How Empowering Women Can Boost Competitiveness in the Middle East – The European Sting – Critical News & Insights on European Politics, Economy, Foreign Affairs, Business & Technology

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This article is brought to you through The European Sting’s collaboration with the World Economic Forum.

Author: Maroun Kairouz, Middle East and North Africa Manager, World Economic Forum, Kelsey Goodman, Community Manager, MENA Regional and Geopolitical Affairs, World Economic Forum LLC


  • Progress is needed to ensure economic equality for women in the Middle East and North Africa.
  • According to the World Economic Forum, the gender gap in the region will take 115 years to close.
  • Increasing the representation of women in leadership positions can improve global competitiveness.

According to the World Economic Forum’s Gender Gap Report, it will take 115 years to close the gender gap in the Middle East and North Africa.

The region is doing well in providing equal health outcomes and continues to improve by closing the gap in educational attainment. However, considerable progress is still needed to ensure equal economic opportunities and the empowerment of governments. Indeed, the average participation rate of women in the labor force is 31% and in six countries, women’s wages are on average less than a quarter of those of men. Across the region, there are not enough women represented on boards, parliaments and cabinets to actively participate in decision-making.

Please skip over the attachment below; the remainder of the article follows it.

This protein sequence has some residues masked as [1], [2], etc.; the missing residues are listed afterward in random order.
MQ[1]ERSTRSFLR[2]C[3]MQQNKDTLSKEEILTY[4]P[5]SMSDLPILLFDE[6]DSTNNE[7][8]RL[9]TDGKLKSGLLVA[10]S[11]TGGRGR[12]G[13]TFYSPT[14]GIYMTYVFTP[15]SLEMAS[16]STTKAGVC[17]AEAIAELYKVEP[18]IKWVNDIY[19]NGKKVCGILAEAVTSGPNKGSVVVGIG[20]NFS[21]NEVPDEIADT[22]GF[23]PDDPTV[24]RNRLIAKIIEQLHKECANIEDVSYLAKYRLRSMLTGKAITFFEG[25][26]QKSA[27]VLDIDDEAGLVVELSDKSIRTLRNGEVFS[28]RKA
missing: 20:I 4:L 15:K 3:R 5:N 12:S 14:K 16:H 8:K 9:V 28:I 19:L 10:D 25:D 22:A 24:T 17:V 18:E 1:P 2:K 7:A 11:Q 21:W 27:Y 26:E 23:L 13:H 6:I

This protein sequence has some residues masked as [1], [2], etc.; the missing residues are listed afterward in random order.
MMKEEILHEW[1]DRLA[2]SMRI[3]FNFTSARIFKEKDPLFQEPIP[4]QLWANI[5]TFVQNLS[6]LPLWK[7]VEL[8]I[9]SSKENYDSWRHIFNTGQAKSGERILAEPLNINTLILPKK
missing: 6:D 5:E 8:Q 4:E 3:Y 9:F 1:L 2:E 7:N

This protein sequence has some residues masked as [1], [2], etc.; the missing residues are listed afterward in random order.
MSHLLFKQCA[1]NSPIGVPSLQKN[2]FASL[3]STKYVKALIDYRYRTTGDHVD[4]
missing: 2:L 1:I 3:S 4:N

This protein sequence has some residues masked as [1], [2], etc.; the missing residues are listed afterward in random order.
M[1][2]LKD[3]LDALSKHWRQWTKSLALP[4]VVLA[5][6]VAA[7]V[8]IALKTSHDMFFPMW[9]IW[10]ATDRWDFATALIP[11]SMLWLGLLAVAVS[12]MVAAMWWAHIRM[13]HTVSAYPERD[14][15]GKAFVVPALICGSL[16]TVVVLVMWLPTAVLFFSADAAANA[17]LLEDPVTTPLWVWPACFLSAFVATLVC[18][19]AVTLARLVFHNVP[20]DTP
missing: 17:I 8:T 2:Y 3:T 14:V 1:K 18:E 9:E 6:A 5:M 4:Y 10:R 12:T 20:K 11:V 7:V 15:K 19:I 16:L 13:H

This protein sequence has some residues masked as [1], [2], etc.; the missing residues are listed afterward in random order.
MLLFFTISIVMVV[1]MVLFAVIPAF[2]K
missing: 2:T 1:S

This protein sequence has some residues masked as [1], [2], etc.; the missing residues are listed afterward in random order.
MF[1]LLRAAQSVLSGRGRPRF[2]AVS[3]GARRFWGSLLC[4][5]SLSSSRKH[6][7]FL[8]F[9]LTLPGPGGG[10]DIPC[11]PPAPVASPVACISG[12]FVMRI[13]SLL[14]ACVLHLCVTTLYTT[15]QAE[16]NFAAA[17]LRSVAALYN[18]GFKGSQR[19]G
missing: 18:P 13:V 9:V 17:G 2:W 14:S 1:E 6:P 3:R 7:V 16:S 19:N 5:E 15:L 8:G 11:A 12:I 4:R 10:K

That said, policymakers have paid greater attention to these disparities, as illustrated by the multitude of initiatives that have sprung up to address the problem. For example, the United Arab Emirates has achieved the highest level of gender parity in the Arab world. She established parity of representation in her parliament, the Federal National Council, nine women sit on her cabinet and she demanded that all listed companies appoint at least one woman to their board of directors. The elevation of Sarah Al Amiri, Minister of State for Public Education and Future Technologies, to become Chair of the UAE Space Agenda and Lead Scientist of the team (80% of which are women) in Mars mission support provided a powerful leadership model for girls in the UAE and beyond.

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In addition, the United Arab Emirates and Saudi Arabia have outlawed wage discrimination in recent years. In Saudi Arabia, the driving ban on women was lifted by royal decree and women now have more control over their personal affairs. Thanks to these efforts, Saudi Arabia was listed among the 10 most improved countries since 2006 globally and the World Bank ranked the country among the “top reformers in women’s rights at work”.

Morocco and Kuwait joined Saudi Arabia as one of the most improved countries in the region. Both countries can attribute their rise in the rankings to progress in participation and economic performance. Last year, Morocco’s parliament passed a reform to set mandatory quotas for women on the boards of listed companies – a law based on international experience that quota-based approaches are effective in increasing women’s participation in corporate governance, management and long-term labor force participation. term.